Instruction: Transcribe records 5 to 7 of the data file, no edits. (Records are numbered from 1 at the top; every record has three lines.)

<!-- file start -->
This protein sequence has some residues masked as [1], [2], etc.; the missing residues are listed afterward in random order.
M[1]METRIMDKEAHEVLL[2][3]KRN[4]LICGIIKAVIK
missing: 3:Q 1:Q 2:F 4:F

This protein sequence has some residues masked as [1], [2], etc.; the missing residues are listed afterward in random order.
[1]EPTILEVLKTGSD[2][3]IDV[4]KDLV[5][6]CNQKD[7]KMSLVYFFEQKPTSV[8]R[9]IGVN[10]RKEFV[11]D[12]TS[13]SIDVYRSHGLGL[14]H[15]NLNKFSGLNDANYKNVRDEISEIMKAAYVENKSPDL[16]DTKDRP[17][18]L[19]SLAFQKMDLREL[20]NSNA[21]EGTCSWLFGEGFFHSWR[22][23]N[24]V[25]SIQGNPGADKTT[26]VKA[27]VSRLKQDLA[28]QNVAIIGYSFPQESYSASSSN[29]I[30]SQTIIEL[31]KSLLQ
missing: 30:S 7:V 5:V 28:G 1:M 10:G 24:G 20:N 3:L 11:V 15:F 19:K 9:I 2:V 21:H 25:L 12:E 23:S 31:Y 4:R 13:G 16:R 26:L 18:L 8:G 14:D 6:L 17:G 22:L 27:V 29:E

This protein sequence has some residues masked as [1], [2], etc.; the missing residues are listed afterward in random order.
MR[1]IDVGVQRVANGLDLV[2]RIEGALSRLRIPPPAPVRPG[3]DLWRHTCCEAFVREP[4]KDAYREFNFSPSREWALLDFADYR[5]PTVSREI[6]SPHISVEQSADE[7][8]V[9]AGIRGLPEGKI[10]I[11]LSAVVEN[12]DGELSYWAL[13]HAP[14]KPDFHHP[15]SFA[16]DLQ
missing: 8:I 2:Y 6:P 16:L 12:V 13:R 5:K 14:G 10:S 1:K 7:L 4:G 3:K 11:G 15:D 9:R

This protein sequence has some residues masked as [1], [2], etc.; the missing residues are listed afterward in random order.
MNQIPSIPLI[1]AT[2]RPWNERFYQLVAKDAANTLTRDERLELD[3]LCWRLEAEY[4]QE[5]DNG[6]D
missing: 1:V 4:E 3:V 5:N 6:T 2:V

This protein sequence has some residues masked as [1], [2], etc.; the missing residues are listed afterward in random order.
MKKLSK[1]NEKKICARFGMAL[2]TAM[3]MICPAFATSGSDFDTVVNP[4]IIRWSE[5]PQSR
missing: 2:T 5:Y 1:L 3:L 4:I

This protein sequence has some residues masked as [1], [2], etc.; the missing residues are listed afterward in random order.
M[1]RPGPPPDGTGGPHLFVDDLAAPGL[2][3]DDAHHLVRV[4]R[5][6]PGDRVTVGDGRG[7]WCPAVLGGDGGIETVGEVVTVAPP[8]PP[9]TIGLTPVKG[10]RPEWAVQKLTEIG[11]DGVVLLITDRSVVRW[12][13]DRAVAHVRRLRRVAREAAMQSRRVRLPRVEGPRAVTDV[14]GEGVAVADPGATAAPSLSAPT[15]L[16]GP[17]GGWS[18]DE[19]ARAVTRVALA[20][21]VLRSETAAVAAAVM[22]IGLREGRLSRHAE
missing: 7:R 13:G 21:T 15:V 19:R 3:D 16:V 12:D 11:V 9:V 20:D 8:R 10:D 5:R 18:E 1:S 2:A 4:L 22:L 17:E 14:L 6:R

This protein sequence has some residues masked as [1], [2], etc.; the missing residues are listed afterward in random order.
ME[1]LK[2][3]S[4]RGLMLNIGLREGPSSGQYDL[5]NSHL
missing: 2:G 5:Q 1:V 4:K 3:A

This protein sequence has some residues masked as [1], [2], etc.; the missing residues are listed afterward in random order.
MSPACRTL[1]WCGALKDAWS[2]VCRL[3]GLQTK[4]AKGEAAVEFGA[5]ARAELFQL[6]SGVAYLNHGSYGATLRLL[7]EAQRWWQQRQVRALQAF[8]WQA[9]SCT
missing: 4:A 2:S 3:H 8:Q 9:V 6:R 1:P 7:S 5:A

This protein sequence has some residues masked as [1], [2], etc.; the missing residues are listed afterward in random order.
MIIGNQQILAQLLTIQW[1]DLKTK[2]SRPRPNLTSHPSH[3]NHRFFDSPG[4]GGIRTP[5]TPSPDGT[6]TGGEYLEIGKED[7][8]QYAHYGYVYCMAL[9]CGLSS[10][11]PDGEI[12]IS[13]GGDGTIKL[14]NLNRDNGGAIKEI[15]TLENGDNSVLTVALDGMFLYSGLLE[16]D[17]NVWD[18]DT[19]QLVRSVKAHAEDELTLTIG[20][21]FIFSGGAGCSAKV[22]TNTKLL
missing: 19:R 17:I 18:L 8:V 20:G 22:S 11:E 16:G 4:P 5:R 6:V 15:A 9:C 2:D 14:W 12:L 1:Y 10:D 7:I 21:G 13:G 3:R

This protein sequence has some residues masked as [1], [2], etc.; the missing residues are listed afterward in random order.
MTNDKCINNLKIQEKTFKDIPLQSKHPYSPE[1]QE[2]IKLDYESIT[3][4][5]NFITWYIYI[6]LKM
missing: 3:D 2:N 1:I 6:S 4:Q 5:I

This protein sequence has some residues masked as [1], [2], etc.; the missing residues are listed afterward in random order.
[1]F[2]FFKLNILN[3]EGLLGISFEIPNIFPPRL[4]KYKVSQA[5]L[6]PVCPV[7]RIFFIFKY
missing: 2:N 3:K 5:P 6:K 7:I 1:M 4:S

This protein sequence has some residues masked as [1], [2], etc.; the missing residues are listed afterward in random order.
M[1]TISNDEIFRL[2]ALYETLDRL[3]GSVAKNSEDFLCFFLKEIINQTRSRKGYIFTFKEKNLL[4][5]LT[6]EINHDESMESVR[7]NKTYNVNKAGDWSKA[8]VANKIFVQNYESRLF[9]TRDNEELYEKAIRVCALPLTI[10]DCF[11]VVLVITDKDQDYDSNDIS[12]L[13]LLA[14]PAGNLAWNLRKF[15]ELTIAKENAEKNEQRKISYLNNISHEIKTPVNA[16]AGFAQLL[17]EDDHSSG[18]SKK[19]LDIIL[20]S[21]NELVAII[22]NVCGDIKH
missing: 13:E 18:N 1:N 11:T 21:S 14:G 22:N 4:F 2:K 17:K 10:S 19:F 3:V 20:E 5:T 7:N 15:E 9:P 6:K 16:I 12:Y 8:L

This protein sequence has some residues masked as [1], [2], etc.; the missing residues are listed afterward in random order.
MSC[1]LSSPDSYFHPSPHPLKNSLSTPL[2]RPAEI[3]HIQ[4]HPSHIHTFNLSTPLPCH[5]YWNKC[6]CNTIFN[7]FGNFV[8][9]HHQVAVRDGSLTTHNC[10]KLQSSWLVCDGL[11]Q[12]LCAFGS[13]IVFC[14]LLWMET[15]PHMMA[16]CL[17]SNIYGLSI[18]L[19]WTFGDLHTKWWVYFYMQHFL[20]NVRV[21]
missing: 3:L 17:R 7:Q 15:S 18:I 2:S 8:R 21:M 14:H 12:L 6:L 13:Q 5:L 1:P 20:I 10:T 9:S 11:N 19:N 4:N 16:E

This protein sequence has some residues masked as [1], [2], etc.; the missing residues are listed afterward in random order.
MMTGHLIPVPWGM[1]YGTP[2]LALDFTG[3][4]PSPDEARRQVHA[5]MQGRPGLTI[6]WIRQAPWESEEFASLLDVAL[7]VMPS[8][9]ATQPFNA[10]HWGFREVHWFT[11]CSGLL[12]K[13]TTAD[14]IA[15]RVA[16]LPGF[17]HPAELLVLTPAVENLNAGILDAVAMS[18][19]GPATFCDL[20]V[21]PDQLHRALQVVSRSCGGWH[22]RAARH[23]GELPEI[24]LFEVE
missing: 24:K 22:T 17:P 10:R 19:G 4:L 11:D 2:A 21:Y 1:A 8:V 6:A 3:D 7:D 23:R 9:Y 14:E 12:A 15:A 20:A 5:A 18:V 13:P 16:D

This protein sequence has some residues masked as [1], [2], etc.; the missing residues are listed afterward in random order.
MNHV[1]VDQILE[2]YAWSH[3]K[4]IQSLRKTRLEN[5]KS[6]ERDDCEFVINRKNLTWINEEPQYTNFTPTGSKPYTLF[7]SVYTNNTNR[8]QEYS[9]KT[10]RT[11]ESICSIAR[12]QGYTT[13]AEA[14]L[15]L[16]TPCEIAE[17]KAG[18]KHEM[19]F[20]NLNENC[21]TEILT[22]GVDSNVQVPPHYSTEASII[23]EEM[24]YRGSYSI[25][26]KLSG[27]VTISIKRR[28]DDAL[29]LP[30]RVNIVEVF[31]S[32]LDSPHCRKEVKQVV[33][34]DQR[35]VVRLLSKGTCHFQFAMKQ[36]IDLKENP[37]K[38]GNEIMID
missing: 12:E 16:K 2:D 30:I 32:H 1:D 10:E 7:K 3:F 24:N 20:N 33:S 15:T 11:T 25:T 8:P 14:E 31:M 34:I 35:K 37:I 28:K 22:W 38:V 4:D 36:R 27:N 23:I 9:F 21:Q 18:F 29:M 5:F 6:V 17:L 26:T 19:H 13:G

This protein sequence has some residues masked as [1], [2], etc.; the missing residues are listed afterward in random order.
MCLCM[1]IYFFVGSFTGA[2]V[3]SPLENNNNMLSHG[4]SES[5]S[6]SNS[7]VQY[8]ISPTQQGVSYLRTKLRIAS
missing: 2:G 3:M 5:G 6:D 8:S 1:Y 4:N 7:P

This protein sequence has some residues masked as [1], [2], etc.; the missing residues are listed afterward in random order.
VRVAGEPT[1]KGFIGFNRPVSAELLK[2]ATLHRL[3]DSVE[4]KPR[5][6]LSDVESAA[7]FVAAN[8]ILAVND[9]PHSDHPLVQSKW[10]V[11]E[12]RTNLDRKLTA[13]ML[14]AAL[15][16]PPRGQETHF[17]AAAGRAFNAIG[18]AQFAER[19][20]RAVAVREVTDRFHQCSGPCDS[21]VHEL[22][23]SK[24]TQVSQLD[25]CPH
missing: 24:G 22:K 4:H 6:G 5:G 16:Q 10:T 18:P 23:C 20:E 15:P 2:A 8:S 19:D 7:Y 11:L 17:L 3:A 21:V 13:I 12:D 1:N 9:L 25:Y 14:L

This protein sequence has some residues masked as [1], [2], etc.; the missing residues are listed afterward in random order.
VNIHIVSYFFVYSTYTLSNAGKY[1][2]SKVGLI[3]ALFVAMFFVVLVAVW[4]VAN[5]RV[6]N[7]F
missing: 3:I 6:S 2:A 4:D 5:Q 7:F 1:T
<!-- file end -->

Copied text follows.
This protein sequence has some residues masked as [1], [2], etc.; the missing residues are listed afterward in random order.
MKKLSK[1]NEKKICARFGMAL[2]TAM[3]MICPAFATSGSDFDTVVNP[4]IIRWSE[5]PQSR
missing: 2:T 5:Y 1:L 3:L 4:I

This protein sequence has some residues masked as [1], [2], etc.; the missing residues are listed afterward in random order.
M[1]RPGPPPDGTGGPHLFVDDLAAPGL[2][3]DDAHHLVRV[4]R[5][6]PGDRVTVGDGRG[7]WCPAVLGGDGGIETVGEVVTVAPP[8]PP[9]TIGLTPVKG[10]RPEWAVQKLTEIG[11]DGVVLLITDRSVVRW[12][13]DRAVAHVRRLRRVAREAAMQSRRVRLPRVEGPRAVTDV[14]GEGVAVADPGATAAPSLSAPT[15]L[16]GP[17]GGWS[18]DE[19]ARAVTRVALA[20][21]VLRSETAAVAAAVM[22]IGLREGRLSRHAE
missing: 7:R 13:G 21:T 15:V 19:R 3:D 16:V 12:D 11:V 9:V 20:D 8:R 10:D 5:R 18:E 1:S 2:A 4:L 22:L 17:E 14:L 6:R

This protein sequence has some residues masked as [1], [2], etc.; the missing residues are listed afterward in random order.
ME[1]LK[2][3]S[4]RGLMLNIGLREGPSSGQYDL[5]NSHL
missing: 2:G 5:Q 1:V 4:K 3:A